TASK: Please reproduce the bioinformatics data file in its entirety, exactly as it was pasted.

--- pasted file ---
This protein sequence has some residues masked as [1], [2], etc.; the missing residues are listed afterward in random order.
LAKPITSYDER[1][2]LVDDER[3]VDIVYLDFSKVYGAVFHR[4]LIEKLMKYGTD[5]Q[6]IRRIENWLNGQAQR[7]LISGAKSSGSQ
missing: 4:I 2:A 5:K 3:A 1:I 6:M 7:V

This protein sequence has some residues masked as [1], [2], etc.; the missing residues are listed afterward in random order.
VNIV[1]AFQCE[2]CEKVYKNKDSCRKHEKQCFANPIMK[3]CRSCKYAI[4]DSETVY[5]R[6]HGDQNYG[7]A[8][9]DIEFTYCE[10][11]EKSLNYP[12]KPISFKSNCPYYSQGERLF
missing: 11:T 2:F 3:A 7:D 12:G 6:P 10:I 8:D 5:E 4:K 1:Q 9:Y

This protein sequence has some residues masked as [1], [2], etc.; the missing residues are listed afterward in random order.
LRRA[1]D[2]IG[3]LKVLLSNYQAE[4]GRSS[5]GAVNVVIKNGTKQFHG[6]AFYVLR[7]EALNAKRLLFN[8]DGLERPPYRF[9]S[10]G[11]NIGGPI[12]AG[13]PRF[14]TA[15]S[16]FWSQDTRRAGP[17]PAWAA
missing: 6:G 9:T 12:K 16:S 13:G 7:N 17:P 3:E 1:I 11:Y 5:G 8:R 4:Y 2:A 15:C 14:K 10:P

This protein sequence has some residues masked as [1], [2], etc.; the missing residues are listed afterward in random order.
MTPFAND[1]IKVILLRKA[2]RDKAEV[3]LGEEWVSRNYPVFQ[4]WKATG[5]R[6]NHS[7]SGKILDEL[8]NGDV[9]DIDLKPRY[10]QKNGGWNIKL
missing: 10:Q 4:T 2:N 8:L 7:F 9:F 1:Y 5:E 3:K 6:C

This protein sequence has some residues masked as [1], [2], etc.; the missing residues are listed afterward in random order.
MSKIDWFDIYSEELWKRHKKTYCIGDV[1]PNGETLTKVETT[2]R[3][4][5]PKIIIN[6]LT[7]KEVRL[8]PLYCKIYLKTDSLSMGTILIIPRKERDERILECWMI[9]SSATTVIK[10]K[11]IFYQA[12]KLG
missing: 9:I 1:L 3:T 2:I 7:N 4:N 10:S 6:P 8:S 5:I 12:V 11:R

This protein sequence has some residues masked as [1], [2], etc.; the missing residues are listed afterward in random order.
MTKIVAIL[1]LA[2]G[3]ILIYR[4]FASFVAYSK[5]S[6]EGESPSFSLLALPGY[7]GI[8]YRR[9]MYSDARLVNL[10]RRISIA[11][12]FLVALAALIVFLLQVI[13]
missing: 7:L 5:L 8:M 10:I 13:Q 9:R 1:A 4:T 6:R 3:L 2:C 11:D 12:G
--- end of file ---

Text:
This protein sequence has some residues masked as [1], [2], etc.; the missing residues are listed afterward in random order.
LAKPITSYDER[1][2]LVDDER[3]VDIVYLDFSKVYGAVFHR[4]LIEKLMKYGTD[5]Q[6]IRRIENWLNGQAQR[7]LISGAKSSGSQ
missing: 4:I 2:A 5:K 3:A 1:I 6:M 7:V

This protein sequence has some residues masked as [1], [2], etc.; the missing residues are listed afterward in random order.
VNIV[1]AFQCE[2]CEKVYKNKDSCRKHEKQCFANPIMK[3]CRSCKYAI[4]DSETVY[5]R[6]HGDQNYG[7]A[8][9]DIEFTYCE[10][11]EKSLNYP[12]KPISFKSNCPYYSQGERLF
missing: 11:T 2:F 3:A 7:D 12:G 6:P 10:I 8:D 5:E 4:K 1:Q 9:Y

This protein sequence has some residues masked as [1], [2], etc.; the missing residues are listed afterward in random order.
LRRA[1]D[2]IG[3]LKVLLSNYQAE[4]GRSS[5]GAVNVVIKNGTKQFHG[6]AFYVLR[7]EALNAKRLLFN[8]DGLERPPYRF[9]S[10]G[11]NIGGPI[12]AG[13]PRF[14]TA[15]S[16]FWSQDTRRAGP[17]PAWAA
missing: 6:G 9:T 12:K 16:S 13:G 7:N 17:P 3:E 1:I 11:Y 5:G 8:R 4:Y 2:A 15:C 14:K 10:P

This protein sequence has some residues masked as [1], [2], etc.; the missing residues are listed afterward in random order.
MTPFAND[1]IKVILLRKA[2]RDKAEV[3]LGEEWVSRNYPVFQ[4]WKATG[5]R[6]NHS[7]SGKILDEL[8]NGDV[9]DIDLKPRY[10]QKNGGWNIKL
missing: 10:Q 4:T 2:N 8:L 7:F 9:F 1:Y 5:E 3:K 6:C

This protein sequence has some residues masked as [1], [2], etc.; the missing residues are listed afterward in random order.
MSKIDWFDIYSEELWKRHKKTYCIGDV[1]PNGETLTKVETT[2]R[3][4][5]PKIIIN[6]LT[7]KEVRL[8]PLYCKIYLKTDSLSMGTILIIPRKERDERILECWMI[9]SSATTVIK[10]K[11]IFYQA[12]KLG
missing: 9:I 1:L 3:T 2:I 7:N 4:N 10:S 6:P 8:S 5:I 12:V 11:R

This protein sequence has some residues masked as [1], [2], etc.; the missing residues are listed afterward in random order.
MTKIVAIL[1]LA[2]G[3]ILIYR[4]FASFVAYSK[5]S[6]EGESPSFSLLALPGY[7]GI[8]YRR[9]MYSDARLVNL[10]RRISIA[11][12]FLVALAALIVFLLQVI[13]
missing: 7:L 5:L 8:M 10:I 13:Q 9:R 1:A 4:T 6:R 3:L 2:C 11:D 12:G